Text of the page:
Anyone who thought that Compile Heart couldn’t pull together a genuinely good quality JRPG to go with its trademark insanity really needs to play Fairy Fencer F, and prepare to have their mind blown. Billed as a “more serious” take on the Hyperdimension Neptunia formula, Fairy Fencer manages to be a clever little JRPG with a rock solid combat system and endearing characters.
It’s worth noting from the outset that ‘more serious’ doesn’t actually mean ‘serious.’ Fairy Fencer F doesn’t have a sword shaped like Keiji Inafune, nor does it have enemies that are literally screenshots from other games, but it’s still on the light and frivolous side of the JRPG spectrum. In the game we follow the story of Fang, a lazy loser that is uninterested in anything other than where his next meal will come from. He runs into Eryn, a fairy that encourages him to pull an Excalibur-like sword out of a rock in a nearby town. No one else can, but he has the power of a fencer in him, and by claiming the sword he becomes a fairy fencer. See, that’s where the title comes from!
From there, Fang finds himself on an epic quest to gather more of these swords (which all host fairies within them). Why? Because a Goddess for Good can be released by using the power of these fairies, or something. It’s hard to follow at times, and as a broad narrative Fairy Fencer F is best to cycle through without thinking about too much when that happens. There are also some weird character motivations, but light hearted writing and entertaining dialogue more than compensates for any weaknesses in the broad narrative. Overall, this game is as restrained as Compile Heart has ever been, and Fairy Fencer F is almost elegant in its storytelling.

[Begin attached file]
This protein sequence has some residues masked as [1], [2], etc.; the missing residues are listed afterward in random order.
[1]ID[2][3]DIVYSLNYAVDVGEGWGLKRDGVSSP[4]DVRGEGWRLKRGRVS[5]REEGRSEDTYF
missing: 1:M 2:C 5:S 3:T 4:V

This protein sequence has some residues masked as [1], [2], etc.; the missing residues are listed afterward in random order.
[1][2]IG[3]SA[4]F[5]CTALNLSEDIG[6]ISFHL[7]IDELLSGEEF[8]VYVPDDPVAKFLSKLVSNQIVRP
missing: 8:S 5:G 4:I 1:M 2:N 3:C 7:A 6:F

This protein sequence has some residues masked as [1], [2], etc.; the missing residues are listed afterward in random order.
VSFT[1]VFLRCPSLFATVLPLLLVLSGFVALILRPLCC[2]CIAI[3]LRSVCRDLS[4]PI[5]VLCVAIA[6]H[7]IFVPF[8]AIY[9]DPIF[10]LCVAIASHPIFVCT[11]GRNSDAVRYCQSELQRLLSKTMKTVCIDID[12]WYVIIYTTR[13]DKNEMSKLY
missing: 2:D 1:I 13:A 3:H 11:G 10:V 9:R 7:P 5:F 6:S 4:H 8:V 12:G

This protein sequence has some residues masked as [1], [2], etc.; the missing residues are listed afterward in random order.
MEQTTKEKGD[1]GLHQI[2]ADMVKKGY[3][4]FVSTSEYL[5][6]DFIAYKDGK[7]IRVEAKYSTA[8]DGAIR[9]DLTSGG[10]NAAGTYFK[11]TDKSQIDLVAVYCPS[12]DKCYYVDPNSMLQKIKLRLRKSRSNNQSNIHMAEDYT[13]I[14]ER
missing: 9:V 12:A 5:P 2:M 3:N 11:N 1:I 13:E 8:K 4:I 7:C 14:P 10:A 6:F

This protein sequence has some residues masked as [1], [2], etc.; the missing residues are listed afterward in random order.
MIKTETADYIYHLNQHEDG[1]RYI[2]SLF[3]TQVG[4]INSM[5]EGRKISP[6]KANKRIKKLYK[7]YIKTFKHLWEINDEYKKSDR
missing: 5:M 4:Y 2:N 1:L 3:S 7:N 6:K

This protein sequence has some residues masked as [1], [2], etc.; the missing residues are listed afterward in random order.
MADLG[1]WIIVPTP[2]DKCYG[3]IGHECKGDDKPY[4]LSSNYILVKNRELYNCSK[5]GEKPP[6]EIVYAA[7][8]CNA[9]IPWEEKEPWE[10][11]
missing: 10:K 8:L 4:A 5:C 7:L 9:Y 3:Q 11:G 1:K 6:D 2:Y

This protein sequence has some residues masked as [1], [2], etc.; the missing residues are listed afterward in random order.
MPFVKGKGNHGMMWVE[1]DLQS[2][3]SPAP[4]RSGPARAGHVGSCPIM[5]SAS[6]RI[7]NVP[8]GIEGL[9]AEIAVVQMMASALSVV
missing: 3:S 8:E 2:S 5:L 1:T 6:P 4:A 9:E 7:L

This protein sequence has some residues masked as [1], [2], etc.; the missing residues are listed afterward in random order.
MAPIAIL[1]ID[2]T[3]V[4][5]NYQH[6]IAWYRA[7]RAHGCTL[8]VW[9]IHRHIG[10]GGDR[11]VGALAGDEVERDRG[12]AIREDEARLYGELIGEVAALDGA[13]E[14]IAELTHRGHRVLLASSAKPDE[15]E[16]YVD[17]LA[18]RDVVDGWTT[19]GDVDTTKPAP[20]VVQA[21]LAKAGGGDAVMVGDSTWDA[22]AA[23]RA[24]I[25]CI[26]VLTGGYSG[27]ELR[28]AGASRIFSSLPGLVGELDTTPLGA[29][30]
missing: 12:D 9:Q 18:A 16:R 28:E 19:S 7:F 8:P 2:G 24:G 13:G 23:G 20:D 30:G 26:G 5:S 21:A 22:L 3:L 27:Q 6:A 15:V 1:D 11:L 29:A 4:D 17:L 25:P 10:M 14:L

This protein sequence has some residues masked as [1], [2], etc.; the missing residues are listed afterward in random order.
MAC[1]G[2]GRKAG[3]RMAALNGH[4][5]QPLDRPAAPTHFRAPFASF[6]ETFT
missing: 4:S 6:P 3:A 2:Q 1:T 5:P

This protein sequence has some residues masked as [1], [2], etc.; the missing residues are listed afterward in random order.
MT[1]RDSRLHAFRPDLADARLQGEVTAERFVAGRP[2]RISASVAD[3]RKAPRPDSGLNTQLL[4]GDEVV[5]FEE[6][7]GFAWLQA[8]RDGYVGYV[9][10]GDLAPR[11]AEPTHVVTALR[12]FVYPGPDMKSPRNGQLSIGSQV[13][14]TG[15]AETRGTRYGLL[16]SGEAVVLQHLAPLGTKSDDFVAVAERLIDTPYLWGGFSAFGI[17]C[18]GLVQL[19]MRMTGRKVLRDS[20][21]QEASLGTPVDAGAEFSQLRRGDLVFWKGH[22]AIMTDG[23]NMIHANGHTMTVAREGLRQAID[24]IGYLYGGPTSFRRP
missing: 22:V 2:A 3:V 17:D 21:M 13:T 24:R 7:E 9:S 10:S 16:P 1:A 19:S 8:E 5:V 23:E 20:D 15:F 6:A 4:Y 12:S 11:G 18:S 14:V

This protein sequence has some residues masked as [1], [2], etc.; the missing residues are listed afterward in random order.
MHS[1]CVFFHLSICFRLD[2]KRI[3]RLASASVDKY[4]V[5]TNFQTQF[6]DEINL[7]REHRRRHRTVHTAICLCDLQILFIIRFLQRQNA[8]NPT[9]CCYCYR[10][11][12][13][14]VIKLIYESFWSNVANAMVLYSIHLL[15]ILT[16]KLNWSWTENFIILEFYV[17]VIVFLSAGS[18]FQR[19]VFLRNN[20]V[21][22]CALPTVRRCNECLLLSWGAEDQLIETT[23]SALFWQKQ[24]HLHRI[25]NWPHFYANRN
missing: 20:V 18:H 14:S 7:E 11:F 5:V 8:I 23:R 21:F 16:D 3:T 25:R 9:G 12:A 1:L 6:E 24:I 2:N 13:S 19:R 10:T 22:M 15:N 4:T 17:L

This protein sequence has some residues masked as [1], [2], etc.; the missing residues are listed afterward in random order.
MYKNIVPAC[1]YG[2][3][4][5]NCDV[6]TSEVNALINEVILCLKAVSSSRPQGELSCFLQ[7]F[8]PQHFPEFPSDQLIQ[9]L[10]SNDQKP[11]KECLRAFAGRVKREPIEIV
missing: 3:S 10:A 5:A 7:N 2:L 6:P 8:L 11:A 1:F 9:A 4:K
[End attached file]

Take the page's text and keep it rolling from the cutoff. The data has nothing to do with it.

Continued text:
There are of course moments of fanservice that serves no other purpose than fanservice, because this is a Compile Heart game and the developer knows what the fans expect from it. Our introduction to one particular character has her stripping her clothes off for no other reason than she’s ‘hot.’ As an odd quirk about being otherwise more serious in tone than the Hyperdimension Neptunia games, this kind of fanservice is actually more difficult to argue in favour of as it loses its self-referential edge and becomes more akin to exploitation. The rate in which this sexualisation happens is less common than in other Compile Hearts titles, but it’s also more jarring with the tone of the rest of the game because it’s not accompanied by as much other humour that contextualises it.
At the same time there are some delightful symbolism that rolls through Fairy Fencer F. The way it explores close relationships (essentially marriages) between fencers and their faeries is often touching, with a strong understanding on how the strongest relationships often still rely on individualism and very different personalities in order to succeed. One of the core mechanics of the game is to have the fairy (in weapon form) impale his/ her human fencer to grant them increased attack and defense power; a fairly simple but effective metaphor to the way that conflict and pain when channeled and handled well can enhance the strength of a relationship.
Players also find themselves in a constant temptation to work to save the evil twin to the Good Goddess despite repeated promises of the devastation that he would cause if freed. Why would a player do this? Because the Evil God does offer players all kinds of in-game powers for working to his benefit. So there’s a classic exploration of the tension between good and evil there, too.